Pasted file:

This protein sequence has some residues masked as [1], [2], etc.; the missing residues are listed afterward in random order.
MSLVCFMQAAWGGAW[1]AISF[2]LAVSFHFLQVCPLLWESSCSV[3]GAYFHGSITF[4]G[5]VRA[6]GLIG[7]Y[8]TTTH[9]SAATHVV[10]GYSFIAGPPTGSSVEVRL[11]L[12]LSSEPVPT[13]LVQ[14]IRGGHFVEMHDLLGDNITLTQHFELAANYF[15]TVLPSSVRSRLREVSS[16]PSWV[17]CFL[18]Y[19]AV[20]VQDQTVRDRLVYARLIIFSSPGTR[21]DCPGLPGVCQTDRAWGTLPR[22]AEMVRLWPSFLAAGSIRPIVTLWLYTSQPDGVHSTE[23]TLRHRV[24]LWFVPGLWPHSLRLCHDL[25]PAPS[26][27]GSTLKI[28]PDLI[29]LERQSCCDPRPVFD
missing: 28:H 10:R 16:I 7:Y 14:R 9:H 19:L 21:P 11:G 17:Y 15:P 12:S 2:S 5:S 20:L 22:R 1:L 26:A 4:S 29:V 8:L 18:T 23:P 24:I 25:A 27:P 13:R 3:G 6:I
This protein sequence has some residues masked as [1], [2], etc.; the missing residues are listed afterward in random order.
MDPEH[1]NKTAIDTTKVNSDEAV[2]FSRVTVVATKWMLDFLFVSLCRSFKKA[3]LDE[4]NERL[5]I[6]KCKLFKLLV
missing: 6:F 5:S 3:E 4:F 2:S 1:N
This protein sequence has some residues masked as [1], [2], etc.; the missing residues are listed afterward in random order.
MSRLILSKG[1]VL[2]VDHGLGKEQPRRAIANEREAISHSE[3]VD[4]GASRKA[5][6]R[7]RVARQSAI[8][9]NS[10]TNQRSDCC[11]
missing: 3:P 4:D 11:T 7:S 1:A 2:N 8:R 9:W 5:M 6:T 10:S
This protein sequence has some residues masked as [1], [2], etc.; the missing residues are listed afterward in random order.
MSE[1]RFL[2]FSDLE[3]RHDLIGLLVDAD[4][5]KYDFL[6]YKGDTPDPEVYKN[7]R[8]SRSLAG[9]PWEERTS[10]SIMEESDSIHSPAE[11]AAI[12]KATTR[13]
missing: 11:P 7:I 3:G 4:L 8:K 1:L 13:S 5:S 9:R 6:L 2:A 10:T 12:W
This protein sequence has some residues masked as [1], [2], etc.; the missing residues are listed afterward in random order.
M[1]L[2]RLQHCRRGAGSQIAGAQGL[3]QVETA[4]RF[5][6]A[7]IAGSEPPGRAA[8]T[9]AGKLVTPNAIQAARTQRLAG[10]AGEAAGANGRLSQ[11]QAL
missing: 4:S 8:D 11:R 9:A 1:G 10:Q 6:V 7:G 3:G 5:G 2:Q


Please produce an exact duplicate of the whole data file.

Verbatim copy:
This protein sequence has some residues masked as [1], [2], etc.; the missing residues are listed afterward in random order.
MSLVCFMQAAWGGAW[1]AISF[2]LAVSFHFLQVCPLLWESSCSV[3]GAYFHGSITF[4]G[5]VRA[6]GLIG[7]Y[8]TTTH[9]SAATHVV[10]GYSFIAGPPTGSSVEVRL[11]L[12]LSSEPVPT[13]LVQ[14]IRGGHFVEMHDLLGDNITLTQHFELAANYF[15]TVLPSSVRSRLREVSS[16]PSWV[17]CFL[18]Y[19]AV[20]VQDQTVRDRLVYARLIIFSSPGTR[21]DCPGLPGVCQTDRAWGTLPR[22]AEMVRLWPSFLAAGSIRPIVTLWLYTSQPDGVHSTE[23]TLRHRV[24]LWFVPGLWPHSLRLCHDL[25]PAPS[26][27]GSTLKI[28]PDLI[29]LERQSCCDPRPVFD
missing: 28:H 10:R 16:I 7:Y 14:R 9:H 19:L 21:P 11:G 17:Y 15:P 12:S 2:S 5:S 20:L 22:R 1:L 26:A 4:S 29:V 8:L 18:T 23:P 24:I 25:A 27:P 13:R 3:G 6:I
This protein sequence has some residues masked as [1], [2], etc.; the missing residues are listed afterward in random order.
MDPEH[1]NKTAIDTTKVNSDEAV[2]FSRVTVVATKWMLDFLFVSLCRSFKKA[3]LDE[4]NERL[5]I[6]KCKLFKLLV
missing: 6:F 5:S 3:E 4:F 2:S 1:N
This protein sequence has some residues masked as [1], [2], etc.; the missing residues are listed afterward in random order.
MSRLILSKG[1]VL[2]VDHGLGKEQPRRAIANEREAISHSE[3]VD[4]GASRKA[5][6]R[7]RVARQSAI[8][9]NS[10]TNQRSDCC[11]
missing: 3:P 4:D 11:T 7:S 1:A 2:N 8:R 9:W 5:M 6:T 10:S
This protein sequence has some residues masked as [1], [2], etc.; the missing residues are listed afterward in random order.
MSE[1]RFL[2]FSDLE[3]RHDLIGLLVDAD[4][5]KYDFL[6]YKGDTPDPEVYKN[7]R[8]SRSLAG[9]PWEERTS[10]SIMEESDSIHSPAE[11]AAI[12]KATTR[13]
missing: 11:P 7:I 3:G 4:L 8:K 1:L 13:S 5:S 9:R 6:L 2:A 10:T 12:W
This protein sequence has some residues masked as [1], [2], etc.; the missing residues are listed afterward in random order.
M[1]L[2]RLQHCRRGAGSQIAGAQGL[3]QVETA[4]RF[5][6]A[7]IAGSEPPGRAA[8]T[9]AGKLVTPNAIQAARTQRLAG[10]AGEAAGANGRLSQ[11]QAL
missing: 4:S 8:D 11:R 9:A 1:G 10:Q 6:V 7:G 3:G 5:G 2:Q